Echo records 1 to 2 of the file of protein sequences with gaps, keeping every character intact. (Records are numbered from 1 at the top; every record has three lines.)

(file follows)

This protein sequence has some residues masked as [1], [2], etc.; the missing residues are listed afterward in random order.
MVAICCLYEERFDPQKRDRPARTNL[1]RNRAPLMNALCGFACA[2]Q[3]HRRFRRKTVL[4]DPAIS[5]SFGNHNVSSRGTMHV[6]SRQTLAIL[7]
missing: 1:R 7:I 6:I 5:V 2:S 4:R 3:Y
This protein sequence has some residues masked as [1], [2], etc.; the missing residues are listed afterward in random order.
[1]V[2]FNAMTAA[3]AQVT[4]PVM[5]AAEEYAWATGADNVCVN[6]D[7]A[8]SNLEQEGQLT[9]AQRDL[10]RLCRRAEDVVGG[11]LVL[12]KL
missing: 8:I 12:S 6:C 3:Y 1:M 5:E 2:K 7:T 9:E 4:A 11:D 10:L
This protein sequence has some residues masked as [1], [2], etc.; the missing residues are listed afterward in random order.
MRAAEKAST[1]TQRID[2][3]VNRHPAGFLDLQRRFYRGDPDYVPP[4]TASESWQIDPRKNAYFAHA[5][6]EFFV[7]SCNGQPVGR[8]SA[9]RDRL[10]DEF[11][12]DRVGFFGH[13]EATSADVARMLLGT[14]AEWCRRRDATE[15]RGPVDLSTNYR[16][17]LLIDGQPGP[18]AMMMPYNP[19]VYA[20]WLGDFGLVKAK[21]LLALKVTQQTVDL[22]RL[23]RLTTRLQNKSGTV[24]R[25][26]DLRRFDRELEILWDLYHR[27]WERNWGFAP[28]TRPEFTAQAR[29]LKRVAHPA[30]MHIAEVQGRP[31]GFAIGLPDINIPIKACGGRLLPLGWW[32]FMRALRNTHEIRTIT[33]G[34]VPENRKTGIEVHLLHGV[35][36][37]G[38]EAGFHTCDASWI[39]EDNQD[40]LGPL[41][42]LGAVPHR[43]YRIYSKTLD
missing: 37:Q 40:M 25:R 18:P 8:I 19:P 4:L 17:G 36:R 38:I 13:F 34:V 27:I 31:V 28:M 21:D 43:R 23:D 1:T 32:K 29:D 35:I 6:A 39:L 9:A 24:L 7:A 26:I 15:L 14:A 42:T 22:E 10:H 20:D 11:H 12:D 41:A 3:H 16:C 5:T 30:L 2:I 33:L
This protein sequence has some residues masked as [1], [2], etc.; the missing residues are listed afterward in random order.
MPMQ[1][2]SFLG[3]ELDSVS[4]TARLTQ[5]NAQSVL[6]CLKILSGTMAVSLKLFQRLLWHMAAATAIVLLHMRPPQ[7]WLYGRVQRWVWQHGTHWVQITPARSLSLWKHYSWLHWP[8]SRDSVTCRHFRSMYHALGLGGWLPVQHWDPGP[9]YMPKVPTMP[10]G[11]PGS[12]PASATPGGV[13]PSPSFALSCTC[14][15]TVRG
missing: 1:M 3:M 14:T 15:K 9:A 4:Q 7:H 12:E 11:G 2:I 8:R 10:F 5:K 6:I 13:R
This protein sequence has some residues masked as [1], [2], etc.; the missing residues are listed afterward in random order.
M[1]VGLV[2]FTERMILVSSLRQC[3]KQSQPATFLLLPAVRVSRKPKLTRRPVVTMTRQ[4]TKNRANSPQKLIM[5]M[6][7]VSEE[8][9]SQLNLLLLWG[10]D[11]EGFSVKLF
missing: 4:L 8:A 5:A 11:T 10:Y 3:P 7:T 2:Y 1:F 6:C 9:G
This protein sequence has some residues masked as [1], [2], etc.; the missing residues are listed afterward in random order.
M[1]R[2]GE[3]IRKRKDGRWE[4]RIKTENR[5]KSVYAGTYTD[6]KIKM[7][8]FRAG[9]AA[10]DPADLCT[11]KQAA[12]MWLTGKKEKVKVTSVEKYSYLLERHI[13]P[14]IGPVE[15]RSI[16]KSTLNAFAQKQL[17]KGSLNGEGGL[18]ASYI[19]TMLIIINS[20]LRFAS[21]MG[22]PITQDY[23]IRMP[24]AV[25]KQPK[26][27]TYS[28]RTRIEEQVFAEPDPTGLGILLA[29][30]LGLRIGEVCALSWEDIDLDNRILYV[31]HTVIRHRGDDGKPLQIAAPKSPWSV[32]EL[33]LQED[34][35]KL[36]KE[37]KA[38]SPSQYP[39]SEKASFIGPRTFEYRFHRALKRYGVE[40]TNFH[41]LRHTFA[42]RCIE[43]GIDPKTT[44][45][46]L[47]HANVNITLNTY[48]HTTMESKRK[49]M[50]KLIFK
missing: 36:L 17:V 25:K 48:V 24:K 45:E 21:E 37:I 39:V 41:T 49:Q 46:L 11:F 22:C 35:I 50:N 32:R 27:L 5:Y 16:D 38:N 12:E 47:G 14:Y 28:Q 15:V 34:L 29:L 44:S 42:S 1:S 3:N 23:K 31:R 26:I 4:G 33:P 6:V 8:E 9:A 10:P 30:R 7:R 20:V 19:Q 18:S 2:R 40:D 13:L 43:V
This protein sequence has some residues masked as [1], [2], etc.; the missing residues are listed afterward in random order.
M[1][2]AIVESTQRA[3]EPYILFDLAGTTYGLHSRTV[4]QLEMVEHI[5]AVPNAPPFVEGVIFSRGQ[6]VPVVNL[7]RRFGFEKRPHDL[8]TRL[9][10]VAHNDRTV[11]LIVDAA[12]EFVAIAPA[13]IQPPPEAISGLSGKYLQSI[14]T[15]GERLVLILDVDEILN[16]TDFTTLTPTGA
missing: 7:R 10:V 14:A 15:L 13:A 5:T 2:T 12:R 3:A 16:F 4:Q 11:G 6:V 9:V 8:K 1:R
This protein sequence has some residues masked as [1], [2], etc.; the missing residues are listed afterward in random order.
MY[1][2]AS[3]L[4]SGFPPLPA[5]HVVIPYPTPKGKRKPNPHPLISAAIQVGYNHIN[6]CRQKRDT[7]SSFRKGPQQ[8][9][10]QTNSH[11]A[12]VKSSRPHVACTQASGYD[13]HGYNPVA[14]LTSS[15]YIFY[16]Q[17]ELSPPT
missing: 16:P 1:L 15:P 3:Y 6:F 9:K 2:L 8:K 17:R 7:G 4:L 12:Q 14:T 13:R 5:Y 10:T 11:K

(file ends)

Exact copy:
This protein sequence has some residues masked as [1], [2], etc.; the missing residues are listed afterward in random order.
MVAICCLYEERFDPQKRDRPARTNL[1]RNRAPLMNALCGFACA[2]Q[3]HRRFRRKTVL[4]DPAIS[5]SFGNHNVSSRGTMHV[6]SRQTLAIL[7]
missing: 1:R 7:I 6:I 5:V 2:S 4:R 3:Y
This protein sequence has some residues masked as [1], [2], etc.; the missing residues are listed afterward in random order.
[1]V[2]FNAMTAA[3]AQVT[4]PVM[5]AAEEYAWATGADNVCVN[6]D[7]A[8]SNLEQEGQLT[9]AQRDL[10]RLCRRAEDVVGG[11]LVL[12]KL
missing: 8:I 12:S 6:C 3:Y 1:M 5:E 2:K 7:T 9:E 4:A 11:D 10:L